Sunday, October 27, 2013
Tom Yum Goong 2
Director: Prachya Pinkaew
Cast: Tony Jaa, Petchtai Wongkamlao, RZA, Jeeja Yanin, Marrese Crump
Plot: Kham's elephant has been abducted yet again, so he sets out to recover him and runs into a criminal planning a high profile assassination.
Review: I didn't watch the first Tom Yum Goong before this one, but I am well aware of Tony Jaa's brand of action thanks to the Ong Bak trilogy. Tony reteams with the director of the first Ong Bak for this film, and as far as I can tell, he's managed to recapture some, if not all of his previous on screen magic.
In Ong Bak, Tony's practical approach to action sequences made it appear more real and violent. Perhaps in acknowledging the huge challenge in recreating these at an older age, Tony and the filmmakers have resorted to CGI and some wirework to execute some sequences, including a bridge jump and a fight in a burning room. This kinda dilutes the awesomeness of what we're used to seeing from him, so the fights that don't use these effects are the ones that stand out. One such fight is between Tony and Marrese Crump, the antagonist's right hand man.
The acting here isn't excellent obviously, ranging from decent to downright awful (the guys playing the Interpol agents are horrible). Tony is good enough in his role as Kham, with frequent collaborator Petchtai Wongkamlao doing well as Mark the cop, who acts as sidekick cum funny guy. RZA hams it up as the main villain LC and even gets to beat up Tony at one point while poor Jeeja Yanin only gets to show off her martial arts moves and gets so few lines as Ping, a young girl seeking revenge on Crump. I think she deserved a bit more character development. Speaking of Tony getting beat up, that's another sign of him acknowledging his older age, as he gets hammered quite a fair bit here compared to his previous films.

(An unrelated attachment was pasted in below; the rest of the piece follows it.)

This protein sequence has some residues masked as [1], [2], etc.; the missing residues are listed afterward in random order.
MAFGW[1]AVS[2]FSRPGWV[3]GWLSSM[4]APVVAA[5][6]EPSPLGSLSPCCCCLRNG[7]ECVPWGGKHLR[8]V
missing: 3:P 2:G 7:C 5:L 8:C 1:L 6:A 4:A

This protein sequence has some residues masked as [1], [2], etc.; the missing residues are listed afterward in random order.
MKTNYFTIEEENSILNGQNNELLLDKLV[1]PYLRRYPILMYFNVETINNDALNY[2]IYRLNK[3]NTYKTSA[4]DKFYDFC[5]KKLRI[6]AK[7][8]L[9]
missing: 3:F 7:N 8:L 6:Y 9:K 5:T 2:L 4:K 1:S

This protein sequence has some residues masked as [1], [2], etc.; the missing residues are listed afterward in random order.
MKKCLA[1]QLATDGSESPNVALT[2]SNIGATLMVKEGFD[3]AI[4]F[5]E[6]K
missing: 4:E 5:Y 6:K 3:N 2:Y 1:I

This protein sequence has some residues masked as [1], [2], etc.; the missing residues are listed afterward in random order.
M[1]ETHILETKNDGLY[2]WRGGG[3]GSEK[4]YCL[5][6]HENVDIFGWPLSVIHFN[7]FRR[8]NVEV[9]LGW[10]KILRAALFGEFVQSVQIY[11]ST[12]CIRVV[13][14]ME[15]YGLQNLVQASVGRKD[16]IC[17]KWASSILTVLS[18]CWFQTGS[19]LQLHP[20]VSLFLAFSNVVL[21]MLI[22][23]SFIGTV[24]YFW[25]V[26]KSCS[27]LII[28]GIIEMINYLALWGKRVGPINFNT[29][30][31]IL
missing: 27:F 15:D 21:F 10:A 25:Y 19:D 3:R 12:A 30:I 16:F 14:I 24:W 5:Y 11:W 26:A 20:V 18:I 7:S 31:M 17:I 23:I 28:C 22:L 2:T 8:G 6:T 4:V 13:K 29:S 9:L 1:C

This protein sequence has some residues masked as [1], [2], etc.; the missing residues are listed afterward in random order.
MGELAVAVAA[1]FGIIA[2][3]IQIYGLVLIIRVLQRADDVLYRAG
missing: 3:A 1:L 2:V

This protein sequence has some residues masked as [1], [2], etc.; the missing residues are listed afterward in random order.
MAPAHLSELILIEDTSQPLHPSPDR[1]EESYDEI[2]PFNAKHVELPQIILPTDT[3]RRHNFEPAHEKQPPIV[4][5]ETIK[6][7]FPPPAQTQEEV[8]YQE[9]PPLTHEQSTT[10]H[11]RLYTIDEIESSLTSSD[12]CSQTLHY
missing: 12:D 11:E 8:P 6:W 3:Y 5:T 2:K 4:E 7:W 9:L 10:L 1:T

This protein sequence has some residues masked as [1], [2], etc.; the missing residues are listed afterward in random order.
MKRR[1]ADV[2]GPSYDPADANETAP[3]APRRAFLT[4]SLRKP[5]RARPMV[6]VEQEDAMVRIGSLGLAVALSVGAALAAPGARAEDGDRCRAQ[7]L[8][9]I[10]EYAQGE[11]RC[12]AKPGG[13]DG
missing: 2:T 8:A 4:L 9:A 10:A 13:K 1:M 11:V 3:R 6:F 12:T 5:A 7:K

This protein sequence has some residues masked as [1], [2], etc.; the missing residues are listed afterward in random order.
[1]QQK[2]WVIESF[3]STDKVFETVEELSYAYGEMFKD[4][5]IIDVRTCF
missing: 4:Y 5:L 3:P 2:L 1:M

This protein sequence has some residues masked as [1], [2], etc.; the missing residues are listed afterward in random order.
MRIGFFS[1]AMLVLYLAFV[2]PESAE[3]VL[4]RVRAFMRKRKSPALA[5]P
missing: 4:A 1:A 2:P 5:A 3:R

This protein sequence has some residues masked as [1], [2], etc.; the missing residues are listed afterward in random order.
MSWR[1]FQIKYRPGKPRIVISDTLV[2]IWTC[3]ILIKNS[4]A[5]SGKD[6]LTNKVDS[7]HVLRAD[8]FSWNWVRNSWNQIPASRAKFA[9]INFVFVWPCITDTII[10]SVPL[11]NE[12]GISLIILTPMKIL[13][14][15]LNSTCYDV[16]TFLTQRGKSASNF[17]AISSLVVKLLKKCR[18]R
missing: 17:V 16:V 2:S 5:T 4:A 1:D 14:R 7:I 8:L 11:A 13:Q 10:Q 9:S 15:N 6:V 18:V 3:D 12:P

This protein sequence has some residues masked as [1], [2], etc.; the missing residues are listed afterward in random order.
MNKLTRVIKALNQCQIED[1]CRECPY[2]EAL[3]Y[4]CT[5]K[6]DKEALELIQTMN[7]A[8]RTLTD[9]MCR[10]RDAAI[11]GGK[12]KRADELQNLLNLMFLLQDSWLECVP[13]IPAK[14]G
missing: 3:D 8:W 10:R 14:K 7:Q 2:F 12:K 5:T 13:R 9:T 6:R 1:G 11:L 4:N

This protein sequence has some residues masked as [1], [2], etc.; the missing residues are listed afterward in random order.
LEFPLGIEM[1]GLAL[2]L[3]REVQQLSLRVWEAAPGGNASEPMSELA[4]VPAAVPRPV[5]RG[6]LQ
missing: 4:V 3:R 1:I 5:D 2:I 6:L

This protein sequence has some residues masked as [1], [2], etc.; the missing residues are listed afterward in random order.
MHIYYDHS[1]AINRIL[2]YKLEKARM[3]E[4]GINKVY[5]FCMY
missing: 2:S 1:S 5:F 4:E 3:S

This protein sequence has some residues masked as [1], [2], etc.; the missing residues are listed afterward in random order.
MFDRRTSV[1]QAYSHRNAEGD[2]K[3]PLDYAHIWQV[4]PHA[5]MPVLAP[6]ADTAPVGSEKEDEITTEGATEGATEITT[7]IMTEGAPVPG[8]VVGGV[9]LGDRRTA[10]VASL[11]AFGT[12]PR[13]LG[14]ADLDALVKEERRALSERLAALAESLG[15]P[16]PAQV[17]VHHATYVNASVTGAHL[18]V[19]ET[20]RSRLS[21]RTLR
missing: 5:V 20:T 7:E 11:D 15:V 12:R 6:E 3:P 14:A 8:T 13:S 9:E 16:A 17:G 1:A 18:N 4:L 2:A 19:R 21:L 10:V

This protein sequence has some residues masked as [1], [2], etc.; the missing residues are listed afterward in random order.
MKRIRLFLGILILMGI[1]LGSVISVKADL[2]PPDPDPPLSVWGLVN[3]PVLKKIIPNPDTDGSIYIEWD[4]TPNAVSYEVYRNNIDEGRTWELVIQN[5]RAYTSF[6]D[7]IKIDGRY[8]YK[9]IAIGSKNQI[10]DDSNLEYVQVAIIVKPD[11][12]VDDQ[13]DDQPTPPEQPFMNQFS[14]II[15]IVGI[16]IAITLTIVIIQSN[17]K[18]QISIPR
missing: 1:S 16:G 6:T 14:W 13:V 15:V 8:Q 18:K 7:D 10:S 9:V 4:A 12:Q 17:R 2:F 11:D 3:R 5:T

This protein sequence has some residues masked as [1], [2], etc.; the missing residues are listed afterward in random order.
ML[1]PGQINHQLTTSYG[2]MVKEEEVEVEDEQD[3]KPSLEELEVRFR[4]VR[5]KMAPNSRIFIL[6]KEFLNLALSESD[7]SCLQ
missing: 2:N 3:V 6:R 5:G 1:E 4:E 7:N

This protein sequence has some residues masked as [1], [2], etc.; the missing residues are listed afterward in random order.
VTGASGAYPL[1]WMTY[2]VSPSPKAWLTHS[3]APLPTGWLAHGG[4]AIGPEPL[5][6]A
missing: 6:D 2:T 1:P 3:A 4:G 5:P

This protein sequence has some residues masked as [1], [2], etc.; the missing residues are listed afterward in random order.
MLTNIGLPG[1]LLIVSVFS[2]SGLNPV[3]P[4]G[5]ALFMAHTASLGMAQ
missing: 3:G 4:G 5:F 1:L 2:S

The film suffers from a handful of lapses of logic, bad acting here and there and the unfortunate use of CGI. Director Prachya Pinkaew could have tightened up his film a bit in these aspects. Again, I felt that a more practical approach would have worked wonders here.
Action wise, TYG2 is quite good actually, but it is far from being at the level Tony Jaa was at once. (3/5)